Day 5 was packed with a lot of activity, so we didn’t do a lot of riding (only about 35 km). We started the day with a van ride from our hotel outside Bayeux to La Cambe, the site of the German cemetery.
This cemetery was actually an American cemetery until 1947. The sign in front of the cemetery testifies to this fact. On it reads:
“The German Cemetery at La Cambe: In the Same Soil of France
Until 1947, this was an American cemetery. The remains were exhumed and shipped to the United States. It has been German since 1948, and contains over 21,000 graves. With its melancholy rigour, it is a graveyard for soldiers not all of whom had chosen either the cause or the fight. They too have found rest in our soil of France.”
The German cemetery and the American one (now in the vicinity of Omaha Beach) are very sobering places. They represent the very real cost of war in more quantifiable terms. And yet, despite these reminders of such horrible events, wars continue to be fought. If there is a bright spot in all of this, it is the community of lomographers from around the world who want nothing more than to share their respective cultures with the rest of the world. In short, I believe that people don’t want to kill eachother, they want to share their experiences – what’s best about their town, their lives, their heritage. Lomography is living proof of this.
After the German cemetery, the van transferred us to Grandcamp-Maisy, where we would begin riding after a brief stop at the Musee des Rangers, where we saw a film about the rangers who scaled the cliff at Pointe du Hoc.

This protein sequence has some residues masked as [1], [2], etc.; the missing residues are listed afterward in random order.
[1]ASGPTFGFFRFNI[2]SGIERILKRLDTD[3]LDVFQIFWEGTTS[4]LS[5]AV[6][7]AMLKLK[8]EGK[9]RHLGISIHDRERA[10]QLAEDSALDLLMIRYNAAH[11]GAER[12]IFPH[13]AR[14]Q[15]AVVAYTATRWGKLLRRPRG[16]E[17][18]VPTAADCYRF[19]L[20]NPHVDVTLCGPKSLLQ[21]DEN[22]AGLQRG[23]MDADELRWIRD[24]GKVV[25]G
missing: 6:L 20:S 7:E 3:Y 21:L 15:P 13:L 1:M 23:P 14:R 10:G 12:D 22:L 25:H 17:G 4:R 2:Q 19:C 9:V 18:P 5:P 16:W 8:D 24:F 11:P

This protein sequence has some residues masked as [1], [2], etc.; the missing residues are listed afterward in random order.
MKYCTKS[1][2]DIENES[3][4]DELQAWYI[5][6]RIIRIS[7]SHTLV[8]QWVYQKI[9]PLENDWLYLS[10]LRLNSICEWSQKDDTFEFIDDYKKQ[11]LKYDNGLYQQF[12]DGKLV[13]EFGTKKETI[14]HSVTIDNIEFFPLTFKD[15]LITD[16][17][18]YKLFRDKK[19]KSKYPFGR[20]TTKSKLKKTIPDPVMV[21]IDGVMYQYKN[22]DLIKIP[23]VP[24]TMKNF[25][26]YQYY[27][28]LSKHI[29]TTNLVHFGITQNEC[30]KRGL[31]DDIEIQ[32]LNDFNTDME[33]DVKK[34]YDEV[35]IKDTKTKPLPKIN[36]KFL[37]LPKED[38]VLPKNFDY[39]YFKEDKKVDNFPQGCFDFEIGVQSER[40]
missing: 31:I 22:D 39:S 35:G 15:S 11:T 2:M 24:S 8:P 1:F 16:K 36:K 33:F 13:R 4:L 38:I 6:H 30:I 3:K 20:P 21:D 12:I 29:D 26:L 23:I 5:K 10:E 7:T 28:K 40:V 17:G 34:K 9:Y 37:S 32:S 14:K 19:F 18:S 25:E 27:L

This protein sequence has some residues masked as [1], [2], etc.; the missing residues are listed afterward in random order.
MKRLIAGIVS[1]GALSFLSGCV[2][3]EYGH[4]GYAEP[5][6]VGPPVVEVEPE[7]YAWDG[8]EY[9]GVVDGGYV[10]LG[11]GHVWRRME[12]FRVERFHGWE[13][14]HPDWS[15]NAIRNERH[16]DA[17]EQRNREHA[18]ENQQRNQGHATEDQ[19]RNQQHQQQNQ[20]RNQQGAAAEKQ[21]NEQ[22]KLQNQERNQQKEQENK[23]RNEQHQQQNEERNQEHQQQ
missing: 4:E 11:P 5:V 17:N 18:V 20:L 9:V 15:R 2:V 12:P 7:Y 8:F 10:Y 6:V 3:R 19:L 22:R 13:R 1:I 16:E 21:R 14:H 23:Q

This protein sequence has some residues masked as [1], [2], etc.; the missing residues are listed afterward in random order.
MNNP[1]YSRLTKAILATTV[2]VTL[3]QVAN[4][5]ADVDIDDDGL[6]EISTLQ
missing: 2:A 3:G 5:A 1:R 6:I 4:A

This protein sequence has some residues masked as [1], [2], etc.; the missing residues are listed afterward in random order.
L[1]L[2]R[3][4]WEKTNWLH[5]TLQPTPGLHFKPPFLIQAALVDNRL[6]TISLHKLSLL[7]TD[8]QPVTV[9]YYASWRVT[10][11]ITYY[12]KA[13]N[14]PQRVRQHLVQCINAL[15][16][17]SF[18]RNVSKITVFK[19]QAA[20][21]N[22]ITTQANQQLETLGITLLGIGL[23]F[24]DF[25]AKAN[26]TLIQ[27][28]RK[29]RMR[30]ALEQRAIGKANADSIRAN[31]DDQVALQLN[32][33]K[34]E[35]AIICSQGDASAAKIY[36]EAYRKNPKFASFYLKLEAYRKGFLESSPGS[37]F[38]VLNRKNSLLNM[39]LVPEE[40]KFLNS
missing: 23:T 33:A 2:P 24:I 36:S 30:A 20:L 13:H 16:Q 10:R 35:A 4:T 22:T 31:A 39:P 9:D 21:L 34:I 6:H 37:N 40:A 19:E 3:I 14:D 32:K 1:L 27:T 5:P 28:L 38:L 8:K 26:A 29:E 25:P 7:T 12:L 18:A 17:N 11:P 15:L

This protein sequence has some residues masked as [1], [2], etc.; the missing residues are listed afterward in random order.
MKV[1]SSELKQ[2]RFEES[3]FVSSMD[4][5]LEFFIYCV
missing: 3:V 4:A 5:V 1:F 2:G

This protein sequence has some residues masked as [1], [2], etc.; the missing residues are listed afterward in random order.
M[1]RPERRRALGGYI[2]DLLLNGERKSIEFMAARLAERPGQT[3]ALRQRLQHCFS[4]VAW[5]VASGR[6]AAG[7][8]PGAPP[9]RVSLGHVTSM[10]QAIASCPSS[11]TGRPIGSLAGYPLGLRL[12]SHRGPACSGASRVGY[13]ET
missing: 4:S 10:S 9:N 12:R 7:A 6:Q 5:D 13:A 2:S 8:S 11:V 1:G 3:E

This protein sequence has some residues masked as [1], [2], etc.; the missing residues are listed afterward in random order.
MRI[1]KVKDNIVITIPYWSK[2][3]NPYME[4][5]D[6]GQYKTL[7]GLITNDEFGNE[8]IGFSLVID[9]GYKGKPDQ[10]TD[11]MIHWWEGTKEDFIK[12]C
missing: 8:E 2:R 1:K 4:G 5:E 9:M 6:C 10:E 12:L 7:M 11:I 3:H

Now it was time to ride on to Pointe du Hoc to view the German bunkers overlooking the American landing sites at Omaha Beach.
Some of these bunkers had been destroyed in Allied bombing raids, yet others appeared largely intact.
Next, we rode to Omaha beach where we stopped for lunch before continuing to the American cemetery, finishing what was a very emotional day, before riding back to the hotel.
For some wonderful photos of the American cemetery and Ste-Mere Eglise done in infrared, you should check out the wonderful French lomographer @realrampage. They are located at the following link:
Also, while you are there check out all his other photos. I think you will enjoy them very much.
After spending a day looking at so many graves, my wife and I were sufficiently depressed and decided (in the ultimate test of nearly 24 years of marriage) to go back to the hotel early on our own. We thought it would be nice to go at a more leisurely pace and stop and take photographs. Of course we hadn’t even left the cemetery and I got us immediately lost! Fortunately, we were able to quickly get back on our route, I admitted being wrong (yes I know it’s hard to believe – me being wrong that is), and now we still plan on celebrating our 24th anniversary of wedded bliss. Oh, and we got some nice photographs too.
written by cycliste on 2012-06-26